The Post Office was also a shop which opened late so nocturnal communications pertaining to illicit relationships could sometimes be conducted, albeit in whispered tones. (Or so I’m told.)
Lacken eventually got a Phone-Box and conversations could be carried out in a stentorian voice without fear of “ear-wigging.” Some “coins” used were not Legal Tender (or even legal.) Washers of a certain diameter and “push-outs” from galvanised junction-boxes, used by electricians, would suffice. (Or so I’m told.)
By “tapping out” the numbers on the top of the cradle (1,9 and 0 were free) one could get through to any number. (Or so I’m told.)
Another favourite trick was to block the return-chute with a piece of rolled up twine and to return for the proceeds when a number of people had pressed “Button B” without getting any refund. (Or so I’m told.)
At times in rural Ireland the Phone-box was often utilised for erotic pelvic activity while parallel with the perpendicular. (Or so I’m told.)
When a not-too-well-liked person would be retiring it would be said, “They’re holding his retirement do in a phone-box”.
On one occasion, a female, from a neighbouring parish, who was presumed to have contracted a “social disease” used the phone and civic-minded local woman immersed it (the phone, not the female caller) in a bucket of Jeye’s Fluid. This caused a malfunction which the P&T engineer couldn’t find a cause for.
The Post Office was moved to a private residence in 1970 and eventually thanks to the powers in Dublin it eventually “fell to progress.” Like many another village in Ireland Lacken was now without a Post Office.
E’en now the devastation is begun,
And half the business of destruction done;
Lacken Schoolhouse was built by Lady Smith of Baltyboys House in the eighteen eighties. In the initial application to the Commission of National Education for aid towards Lacken School, as we know it, on 12th June 1868, it was stated, “Mrs. Elizabeth Smith, widow, owner of the property at Lacken, purchased by her in the Landed Estate court, will give a lease for sixty years, and vest the site in the Commissioner of National Education, attendance of children expected between sixty and seventy at present area school room considered sufficient.”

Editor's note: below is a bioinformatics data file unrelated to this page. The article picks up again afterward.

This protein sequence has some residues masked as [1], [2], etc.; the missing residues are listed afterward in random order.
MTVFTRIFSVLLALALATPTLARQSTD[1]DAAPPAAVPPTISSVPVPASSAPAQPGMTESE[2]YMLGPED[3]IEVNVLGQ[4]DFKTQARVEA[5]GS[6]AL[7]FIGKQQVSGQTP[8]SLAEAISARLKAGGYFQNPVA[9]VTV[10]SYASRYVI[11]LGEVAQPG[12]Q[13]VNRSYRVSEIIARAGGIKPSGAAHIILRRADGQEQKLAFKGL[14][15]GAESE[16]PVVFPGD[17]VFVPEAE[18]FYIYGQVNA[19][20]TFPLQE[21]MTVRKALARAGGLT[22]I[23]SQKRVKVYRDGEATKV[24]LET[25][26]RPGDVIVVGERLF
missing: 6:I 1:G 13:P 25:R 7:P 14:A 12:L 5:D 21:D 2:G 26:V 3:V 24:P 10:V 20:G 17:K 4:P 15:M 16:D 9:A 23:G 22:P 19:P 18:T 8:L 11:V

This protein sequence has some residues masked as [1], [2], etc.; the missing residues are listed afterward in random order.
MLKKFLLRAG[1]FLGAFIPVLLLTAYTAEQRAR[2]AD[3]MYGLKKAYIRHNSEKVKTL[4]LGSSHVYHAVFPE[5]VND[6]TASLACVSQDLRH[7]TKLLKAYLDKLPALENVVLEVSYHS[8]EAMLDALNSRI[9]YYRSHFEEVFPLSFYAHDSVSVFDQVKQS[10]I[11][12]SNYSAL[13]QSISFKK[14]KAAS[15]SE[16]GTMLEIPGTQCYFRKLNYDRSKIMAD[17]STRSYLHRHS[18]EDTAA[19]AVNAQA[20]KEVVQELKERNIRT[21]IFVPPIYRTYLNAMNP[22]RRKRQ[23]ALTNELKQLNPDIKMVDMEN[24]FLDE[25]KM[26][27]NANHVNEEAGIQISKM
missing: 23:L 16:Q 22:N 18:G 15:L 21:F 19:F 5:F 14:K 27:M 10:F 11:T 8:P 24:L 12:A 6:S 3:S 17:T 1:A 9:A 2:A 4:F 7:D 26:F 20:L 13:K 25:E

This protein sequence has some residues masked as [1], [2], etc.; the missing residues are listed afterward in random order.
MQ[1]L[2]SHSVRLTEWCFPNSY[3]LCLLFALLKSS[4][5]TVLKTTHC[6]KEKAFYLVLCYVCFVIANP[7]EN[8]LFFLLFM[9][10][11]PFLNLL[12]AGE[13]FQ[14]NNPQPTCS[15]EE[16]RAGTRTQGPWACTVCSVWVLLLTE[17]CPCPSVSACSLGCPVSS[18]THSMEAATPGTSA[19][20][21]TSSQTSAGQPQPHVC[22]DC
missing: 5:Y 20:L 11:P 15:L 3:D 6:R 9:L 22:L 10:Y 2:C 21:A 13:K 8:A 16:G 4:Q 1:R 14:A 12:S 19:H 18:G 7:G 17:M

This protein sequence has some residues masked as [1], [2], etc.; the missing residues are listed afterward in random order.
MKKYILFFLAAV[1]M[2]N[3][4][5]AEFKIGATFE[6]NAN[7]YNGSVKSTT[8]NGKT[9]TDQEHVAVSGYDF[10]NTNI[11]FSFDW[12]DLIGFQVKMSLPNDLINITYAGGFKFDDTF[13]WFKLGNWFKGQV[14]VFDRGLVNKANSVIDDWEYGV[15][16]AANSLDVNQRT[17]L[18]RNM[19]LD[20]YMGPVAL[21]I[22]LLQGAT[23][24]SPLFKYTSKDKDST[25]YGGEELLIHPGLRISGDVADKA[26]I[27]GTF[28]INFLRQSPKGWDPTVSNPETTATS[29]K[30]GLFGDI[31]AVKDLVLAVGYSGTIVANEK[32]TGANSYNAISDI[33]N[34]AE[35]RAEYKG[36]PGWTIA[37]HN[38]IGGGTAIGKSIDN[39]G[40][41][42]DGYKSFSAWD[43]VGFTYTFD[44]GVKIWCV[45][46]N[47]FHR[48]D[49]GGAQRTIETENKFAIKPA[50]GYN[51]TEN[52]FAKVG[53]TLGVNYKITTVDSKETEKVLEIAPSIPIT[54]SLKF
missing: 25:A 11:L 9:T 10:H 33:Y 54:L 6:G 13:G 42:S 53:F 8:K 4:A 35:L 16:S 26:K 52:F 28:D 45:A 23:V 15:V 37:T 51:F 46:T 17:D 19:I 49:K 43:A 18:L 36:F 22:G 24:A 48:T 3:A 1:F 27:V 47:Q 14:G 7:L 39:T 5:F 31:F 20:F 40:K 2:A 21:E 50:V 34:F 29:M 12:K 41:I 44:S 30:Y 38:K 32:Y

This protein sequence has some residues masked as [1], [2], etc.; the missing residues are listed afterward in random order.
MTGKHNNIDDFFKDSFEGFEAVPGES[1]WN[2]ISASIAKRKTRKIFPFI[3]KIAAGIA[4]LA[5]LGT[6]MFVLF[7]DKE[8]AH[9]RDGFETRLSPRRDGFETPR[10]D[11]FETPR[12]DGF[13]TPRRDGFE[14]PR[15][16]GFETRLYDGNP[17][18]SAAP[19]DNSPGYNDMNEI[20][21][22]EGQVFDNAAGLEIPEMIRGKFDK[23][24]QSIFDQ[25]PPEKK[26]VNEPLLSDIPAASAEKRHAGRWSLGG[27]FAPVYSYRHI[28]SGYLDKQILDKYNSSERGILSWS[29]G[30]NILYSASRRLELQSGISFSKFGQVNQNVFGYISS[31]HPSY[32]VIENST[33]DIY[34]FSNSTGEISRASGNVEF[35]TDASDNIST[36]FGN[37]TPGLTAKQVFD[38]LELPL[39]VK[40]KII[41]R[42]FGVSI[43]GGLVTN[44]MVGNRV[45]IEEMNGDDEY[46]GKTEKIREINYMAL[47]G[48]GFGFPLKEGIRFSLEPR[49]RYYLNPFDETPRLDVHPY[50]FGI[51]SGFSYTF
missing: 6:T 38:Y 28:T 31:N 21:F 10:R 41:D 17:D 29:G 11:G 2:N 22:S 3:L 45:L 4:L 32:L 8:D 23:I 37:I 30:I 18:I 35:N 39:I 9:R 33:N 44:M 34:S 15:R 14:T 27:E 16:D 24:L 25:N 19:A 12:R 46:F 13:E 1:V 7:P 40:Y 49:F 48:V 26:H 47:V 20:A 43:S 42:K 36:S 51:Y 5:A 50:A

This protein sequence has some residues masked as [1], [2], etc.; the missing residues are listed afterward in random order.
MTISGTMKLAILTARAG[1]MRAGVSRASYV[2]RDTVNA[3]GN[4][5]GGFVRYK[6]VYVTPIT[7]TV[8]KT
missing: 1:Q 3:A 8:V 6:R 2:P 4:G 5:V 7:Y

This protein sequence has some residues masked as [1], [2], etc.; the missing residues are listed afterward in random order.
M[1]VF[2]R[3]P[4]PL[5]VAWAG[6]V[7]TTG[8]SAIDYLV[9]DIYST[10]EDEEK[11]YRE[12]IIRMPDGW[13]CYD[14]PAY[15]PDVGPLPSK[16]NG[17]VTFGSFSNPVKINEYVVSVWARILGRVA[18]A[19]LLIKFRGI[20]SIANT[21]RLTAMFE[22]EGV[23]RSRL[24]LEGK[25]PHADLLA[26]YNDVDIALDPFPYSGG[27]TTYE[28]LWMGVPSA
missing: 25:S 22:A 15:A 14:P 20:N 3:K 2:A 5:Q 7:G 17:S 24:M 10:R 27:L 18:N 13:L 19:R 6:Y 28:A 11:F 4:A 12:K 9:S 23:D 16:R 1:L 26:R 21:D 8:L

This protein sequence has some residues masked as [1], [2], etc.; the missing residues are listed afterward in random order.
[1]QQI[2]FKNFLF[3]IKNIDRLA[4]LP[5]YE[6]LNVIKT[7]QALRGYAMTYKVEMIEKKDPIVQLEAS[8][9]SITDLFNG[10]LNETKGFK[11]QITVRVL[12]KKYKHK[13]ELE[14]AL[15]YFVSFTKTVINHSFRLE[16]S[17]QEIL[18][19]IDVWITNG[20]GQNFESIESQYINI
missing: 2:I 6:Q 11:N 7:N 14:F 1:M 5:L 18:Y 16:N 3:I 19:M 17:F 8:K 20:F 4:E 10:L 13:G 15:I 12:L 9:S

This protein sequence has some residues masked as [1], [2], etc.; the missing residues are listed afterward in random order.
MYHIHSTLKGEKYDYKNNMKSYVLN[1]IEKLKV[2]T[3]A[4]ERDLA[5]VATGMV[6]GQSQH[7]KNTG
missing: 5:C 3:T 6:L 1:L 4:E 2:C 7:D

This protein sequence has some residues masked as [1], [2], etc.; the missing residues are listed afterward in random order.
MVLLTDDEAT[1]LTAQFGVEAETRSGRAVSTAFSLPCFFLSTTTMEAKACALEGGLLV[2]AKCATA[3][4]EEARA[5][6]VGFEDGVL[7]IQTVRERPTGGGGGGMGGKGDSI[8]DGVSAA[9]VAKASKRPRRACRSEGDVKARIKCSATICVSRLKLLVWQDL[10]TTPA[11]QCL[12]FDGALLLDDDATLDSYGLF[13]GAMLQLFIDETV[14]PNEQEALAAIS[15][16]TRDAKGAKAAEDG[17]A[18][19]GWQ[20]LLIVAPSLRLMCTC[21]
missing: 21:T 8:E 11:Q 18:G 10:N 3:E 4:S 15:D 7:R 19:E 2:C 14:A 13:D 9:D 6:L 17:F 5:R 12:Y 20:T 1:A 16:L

On 16th November 1916 Lacken School was “sold” to the people of Lacken and the precincts thereof, for the nominal purchase price of £5, by Elizabeth Graydon Stannus, granddaughter of Mrs. Smith and mother of Edris Stannus who was destined to become the world-famous Dame Ninette de Valois.
A new school was built in 2010 and the old schoolhouse, no longer houses the moulding of the minds of the young and is now a community centre but,
And locked the classroom door.
(Philip Larkin.) enter>
In October 2012 Tommy and Maureen Richardson turned the key in the door of their shop for the last time.
This was the shop where, in the early days of Telefis Eireann we would assemble at night to watch The Virginian, Batt Masterson and The Avengers.
shop, then go
We can’t stand in the way of progress and tomorrow is just as important as today. But when the fibre of a community is rent asunder what is to be done?
The members of the Lacken Community Development Association are doing their best to ensure that Lacken doesn’t become a deserted village.
They need all the help they can get.
Billy Keane's latest novel is a must-read. I won't say any more about it; Google it. Billy is a columnist with the Irish Independent. The son of John B. Keane, he runs the world-famous John B. Keane’s pub in Listowel in his native County Kerry. His previous books include the novel The Last of the Heroes and Rucks, Mauls and Gaelic Football, which he co-wrote with Moss Keane.
Click on author's byline for bio and list of other works published by Pencil Stubs Online.
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